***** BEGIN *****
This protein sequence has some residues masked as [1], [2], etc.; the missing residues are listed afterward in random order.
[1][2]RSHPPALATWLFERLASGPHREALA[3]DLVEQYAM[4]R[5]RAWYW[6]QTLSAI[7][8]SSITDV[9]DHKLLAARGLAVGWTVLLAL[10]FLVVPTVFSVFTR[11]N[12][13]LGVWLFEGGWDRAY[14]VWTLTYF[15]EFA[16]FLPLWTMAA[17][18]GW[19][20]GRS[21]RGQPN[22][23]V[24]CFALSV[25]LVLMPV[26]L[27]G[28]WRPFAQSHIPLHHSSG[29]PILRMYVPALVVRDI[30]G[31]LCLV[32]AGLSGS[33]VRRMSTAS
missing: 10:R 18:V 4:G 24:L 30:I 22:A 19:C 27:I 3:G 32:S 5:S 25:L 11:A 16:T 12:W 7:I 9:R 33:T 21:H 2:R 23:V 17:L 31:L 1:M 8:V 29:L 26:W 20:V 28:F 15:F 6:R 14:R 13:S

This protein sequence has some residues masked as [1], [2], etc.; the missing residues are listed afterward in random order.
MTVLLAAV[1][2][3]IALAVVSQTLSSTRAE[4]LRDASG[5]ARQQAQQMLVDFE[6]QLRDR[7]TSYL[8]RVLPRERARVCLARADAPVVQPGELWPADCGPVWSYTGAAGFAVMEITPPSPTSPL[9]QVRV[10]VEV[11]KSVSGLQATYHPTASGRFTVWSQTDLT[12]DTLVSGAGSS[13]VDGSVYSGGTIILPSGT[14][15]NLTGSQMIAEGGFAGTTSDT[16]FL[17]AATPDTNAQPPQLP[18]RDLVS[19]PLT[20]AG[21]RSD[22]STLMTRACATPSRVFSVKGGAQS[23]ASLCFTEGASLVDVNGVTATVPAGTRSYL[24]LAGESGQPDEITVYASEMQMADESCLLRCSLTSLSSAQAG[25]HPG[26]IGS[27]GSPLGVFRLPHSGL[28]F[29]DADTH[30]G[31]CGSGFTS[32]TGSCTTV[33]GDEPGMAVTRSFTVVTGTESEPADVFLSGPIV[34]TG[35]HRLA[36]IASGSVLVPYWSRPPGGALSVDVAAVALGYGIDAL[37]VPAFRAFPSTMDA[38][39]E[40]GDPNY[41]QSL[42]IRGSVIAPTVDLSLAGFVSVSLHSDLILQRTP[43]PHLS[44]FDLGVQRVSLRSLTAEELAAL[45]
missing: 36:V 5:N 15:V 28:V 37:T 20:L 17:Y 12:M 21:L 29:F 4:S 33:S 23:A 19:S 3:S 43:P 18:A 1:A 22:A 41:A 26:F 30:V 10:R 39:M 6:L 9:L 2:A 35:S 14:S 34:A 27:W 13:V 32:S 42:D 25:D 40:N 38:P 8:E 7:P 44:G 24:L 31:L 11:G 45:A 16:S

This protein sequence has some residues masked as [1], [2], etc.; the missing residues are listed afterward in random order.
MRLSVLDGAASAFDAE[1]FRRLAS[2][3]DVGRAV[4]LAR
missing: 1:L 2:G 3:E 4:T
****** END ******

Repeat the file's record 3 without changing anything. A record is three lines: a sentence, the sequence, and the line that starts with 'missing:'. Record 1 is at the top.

This protein sequence has some residues masked as [1], [2], etc.; the missing residues are listed afterward in random order.
MRLSVLDGAASAFDAE[1]FRRLAS[2][3]DVGRAV[4]LAR
missing: 1:L 2:G 3:E 4:T